Venture capitalists made fewer bets in the U.S. last quarter, while putting a larger proportion of their money into the most mature private companies, according to research firm PitchBook Data. The findings show that venture investors are trying to play it safe by backing proven businesses, making it more difficult for newer startups to find capital.
Last quarter had the fewest number of venture deals in four years. Funding rounds dropped 12 percent compared with the fourth quarter of 2015, when startup funding began to slow. Investments totaled $17.7 billion in the first quarter of 2016, about flat with the prior period. More than half of that went to late-stage companies.
Private investors are expressing skepticism as startup valuations have skyrocketed. Mutual fund companies have written down the value of their stakes in numerous technology companies since last year. Startups are staying private longer, leaving fewer options for shareholders to cash out. No tech company went public last quarter, and many of those that did in 2015 have gotten off to a rocky start.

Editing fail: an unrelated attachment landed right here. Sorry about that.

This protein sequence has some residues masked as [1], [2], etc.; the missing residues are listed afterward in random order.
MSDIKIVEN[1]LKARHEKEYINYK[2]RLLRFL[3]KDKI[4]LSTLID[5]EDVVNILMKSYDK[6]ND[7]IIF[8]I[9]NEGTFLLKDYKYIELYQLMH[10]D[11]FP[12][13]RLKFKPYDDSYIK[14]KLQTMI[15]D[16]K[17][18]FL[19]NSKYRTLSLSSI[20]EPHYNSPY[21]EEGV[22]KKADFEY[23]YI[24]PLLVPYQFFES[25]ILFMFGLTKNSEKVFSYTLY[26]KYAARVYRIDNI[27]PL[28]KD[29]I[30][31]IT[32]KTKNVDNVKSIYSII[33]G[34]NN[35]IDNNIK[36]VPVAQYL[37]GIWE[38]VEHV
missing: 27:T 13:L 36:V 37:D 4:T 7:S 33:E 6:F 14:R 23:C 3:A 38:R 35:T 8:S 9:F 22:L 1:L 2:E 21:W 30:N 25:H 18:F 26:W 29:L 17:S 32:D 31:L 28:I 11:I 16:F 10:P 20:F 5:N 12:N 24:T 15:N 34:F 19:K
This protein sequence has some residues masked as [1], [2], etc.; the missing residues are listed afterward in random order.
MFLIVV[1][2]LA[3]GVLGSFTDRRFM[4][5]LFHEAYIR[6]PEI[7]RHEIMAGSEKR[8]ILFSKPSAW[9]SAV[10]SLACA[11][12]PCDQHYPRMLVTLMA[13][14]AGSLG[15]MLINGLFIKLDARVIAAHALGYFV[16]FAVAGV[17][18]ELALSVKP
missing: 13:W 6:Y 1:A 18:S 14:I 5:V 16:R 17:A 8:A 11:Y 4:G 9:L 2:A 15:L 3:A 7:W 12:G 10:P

In other countries, there's plenty of money to go around. Venture capital investments in China and India surged in the first quarter, jumping about 50 percent, according to consulting firm Preqin Ltd.
While competition for capital among younger U.S. startups intensifies, larger ones have been able to keep raising megadeals. Lyft Inc., the largest U.S. ride-hailing company behind Uber Technologies Inc., said it raised $1 billion in January. Messaging app Snapchat Inc. raised $175 million from Fidelity Investments last quarter, said a person familiar with the matter, who asked not to be identified because the investment wasn't disclosed. And large funding rounds are expected to continue. Gaming startup Unity Technologies Inc. is seeking an investment that would value the company at $1.5 billion, according to people familiar with the matter.
Meanwhile, U.S. venture capital firms saw their own fundraising decline 9.4 percent to $10.6 billion last quarter, according to PitchBook. However, the number of venture funds that closed last quarter increased 19 percent.
—With Sarah Frier